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Cezary Kabała

Streszczenie

Piąte wydanie Systematyki gleb Polski umacnia zasadę klasyfikacji gleb w oparciu o ilościowo zdefiniowane poziomy i właściwości diagnostyczne. Nowe kryteria klasyfikacji bazują na podziałach międzynarodowych, jednak jednoczesne stosowanie rozwiązań zaczerpniętych z FAO-WRB i US Soil Taxonomy albo niekonsekwentne stosowanie ustalonych definicji jest powodem wewnętrznej niespójności klasyfikacji. Dalsze doskonalenie systematyki gleb Polski powinno objąć: wybórjednego międzynarodowego systemu referencyjnego dla poziomów i właściwości diagnostycznych, ustalenie hierarchii priorytetów klasyfikacyjnych i klucza do klasyfikacji gleb, doprecyzowanie definicji unikalnych poziomów diagnostycznych, opracowanie uniwersalnych zasad wyróżniania podtypów oraz doprecyzowanie kryteriów ilościowych na styku j ednostek. Należy również podj ąć próbę zmniej -szenia liczby typów i podtypów gleb, co może ułatwić odbiór, zrozumienie oraz nauczanie systematyki.

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Cezary Kabała

Abstract

Following the other pedological societies, the Soil Science Society of Poland has launched a programme „Soil of the Year”, and Rędzina (Rendzina) was selected as the soil inaugurating the programme in 2018. Polish term „rędzina” was internationally popularized by Stanisław Miklaszewski in the second/third decade of 20th century and is present in the most soil classification systems as „Rendzina”, „Rendoll”, or „Rendzic” until now. In the Polish tradition, the rendzinas are soils developed from massive rocks rich in calcite, dolomite or gypsum, quite often with admixtures of glacial/periglacial materials, at all development stages. Contemporary classifications of soils in Poland distinguish four main groups (as the types or sub-types): raw rendzina – Calcaric Lithic / Hyperskeletic Leptosols (a minimal thickness of regolith and an initial development of genetic horizons), proper rendzina – Calcaric Leptosols (medium thick profile, but diagnostic horizons are absent), brown rendzina – Calcaric Skeletic Cambisols (have a diagnostic cambic horizon), and chernozemic/humic rendzina – Rendzic Skeletic Phaeozems (have a diagnostic mollic horizon). Rendzina soils are featured by high content of calcium/magnesium, neutral and alkaline reaction, and high base saturation throughout the soil profile, but the individual soil subtypes differ significantly in their usability for agriculture and forestry, depending on the thickness of the soil profile (i.e. a depth to the hard rock or extremely skeletal subsoil), stoniness, texture, and humus content.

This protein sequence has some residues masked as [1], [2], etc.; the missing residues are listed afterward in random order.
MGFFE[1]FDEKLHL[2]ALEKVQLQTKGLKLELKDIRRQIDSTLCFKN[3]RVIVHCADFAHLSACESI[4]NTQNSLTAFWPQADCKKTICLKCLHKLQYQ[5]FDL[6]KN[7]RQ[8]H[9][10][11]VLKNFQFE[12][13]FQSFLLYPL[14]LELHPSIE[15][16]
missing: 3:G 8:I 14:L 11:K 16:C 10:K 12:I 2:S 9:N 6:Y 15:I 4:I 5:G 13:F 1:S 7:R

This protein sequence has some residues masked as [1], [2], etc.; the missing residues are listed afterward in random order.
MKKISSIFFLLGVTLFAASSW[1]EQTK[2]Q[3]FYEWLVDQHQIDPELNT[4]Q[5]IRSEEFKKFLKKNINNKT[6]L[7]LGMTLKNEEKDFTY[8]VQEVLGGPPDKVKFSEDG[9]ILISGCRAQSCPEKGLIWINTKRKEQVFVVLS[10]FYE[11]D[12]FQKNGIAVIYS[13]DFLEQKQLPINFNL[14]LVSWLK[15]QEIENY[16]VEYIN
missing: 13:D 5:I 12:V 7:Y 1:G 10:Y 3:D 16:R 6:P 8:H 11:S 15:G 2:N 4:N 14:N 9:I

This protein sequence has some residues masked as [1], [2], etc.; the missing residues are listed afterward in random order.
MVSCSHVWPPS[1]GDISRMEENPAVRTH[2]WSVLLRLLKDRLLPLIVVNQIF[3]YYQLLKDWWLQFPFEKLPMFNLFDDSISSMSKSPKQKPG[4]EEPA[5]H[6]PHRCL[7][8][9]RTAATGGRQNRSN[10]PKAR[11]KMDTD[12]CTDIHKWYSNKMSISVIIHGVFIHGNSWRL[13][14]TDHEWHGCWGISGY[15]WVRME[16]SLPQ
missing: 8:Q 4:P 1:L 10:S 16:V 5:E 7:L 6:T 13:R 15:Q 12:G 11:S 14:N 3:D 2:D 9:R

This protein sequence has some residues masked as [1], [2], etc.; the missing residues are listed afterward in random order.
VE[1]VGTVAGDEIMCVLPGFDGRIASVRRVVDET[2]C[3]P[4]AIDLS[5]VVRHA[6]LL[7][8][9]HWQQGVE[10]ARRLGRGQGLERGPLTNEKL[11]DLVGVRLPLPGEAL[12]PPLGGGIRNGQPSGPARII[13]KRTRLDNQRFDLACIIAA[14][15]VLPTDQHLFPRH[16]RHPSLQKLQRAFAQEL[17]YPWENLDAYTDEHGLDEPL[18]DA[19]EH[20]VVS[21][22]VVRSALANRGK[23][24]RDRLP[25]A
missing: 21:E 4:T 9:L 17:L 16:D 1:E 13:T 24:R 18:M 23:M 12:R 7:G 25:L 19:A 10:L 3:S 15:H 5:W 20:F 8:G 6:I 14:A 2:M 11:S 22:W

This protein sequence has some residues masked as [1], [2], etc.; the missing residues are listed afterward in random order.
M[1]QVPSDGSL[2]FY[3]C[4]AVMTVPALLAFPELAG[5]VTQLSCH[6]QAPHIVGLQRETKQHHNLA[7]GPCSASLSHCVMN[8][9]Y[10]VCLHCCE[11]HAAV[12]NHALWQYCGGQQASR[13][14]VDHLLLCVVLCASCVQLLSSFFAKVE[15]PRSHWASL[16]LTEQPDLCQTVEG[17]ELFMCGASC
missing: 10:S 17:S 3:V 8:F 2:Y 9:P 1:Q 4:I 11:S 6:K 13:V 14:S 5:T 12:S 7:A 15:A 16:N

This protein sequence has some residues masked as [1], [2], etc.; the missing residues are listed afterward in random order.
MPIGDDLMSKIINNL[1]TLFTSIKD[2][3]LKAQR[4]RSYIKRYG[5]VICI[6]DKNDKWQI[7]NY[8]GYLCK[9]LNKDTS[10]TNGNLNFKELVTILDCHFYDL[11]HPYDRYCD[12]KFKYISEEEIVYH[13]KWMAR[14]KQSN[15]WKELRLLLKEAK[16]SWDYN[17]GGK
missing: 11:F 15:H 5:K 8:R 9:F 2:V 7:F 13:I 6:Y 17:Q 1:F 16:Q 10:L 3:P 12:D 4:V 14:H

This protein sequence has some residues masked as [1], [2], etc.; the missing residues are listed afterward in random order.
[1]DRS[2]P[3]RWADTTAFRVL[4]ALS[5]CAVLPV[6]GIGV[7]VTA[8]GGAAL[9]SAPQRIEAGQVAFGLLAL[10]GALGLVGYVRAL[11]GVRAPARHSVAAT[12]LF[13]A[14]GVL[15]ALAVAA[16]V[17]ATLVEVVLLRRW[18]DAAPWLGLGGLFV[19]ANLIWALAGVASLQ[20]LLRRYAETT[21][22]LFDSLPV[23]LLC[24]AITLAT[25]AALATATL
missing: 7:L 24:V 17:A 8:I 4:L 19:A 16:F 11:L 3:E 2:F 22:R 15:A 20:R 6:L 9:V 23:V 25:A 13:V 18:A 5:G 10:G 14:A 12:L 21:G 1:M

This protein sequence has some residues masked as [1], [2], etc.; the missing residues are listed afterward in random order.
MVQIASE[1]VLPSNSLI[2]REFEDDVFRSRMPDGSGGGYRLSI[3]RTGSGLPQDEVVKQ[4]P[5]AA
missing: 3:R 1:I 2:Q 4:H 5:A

Open access

Cezary Kabała and Elżbieta Musztyfaga

Abstract

Soil with a clay-illuvial subsurface horizon are the most widespread soil type in Poland and significantly differ in morphology and properties developed under variable environmental conditions. Despite the long history of investigations, the rules of classification and cartography of clay-illuvial soils have been permanently discussed and modified. The distinction of clay-illuvial soils into three soil types, introduced to the Polish soil classification in 2011, has been criticized as excessively extended, non-coherent with the other parts and rules of the classification, hard to introduce in soil cartography and poorly correlated with the international soil classifications. One type of clay-illuvial soils (“gleby płowe”) was justified and recommended to reintroduce in soil classification in Poland, as well as 10 soil subtypes listed in a hierarchical order. The subtypes may be combined if the soil has diagnostic features of more than one soil subtypes. Clear rules of soil name generalization (reduction of subtype number for one soil) were suggested for soil cartography on various scales. One of the most important among the distinguished soil sub-types are the “eroded” or “truncated” clay-illuvial soils.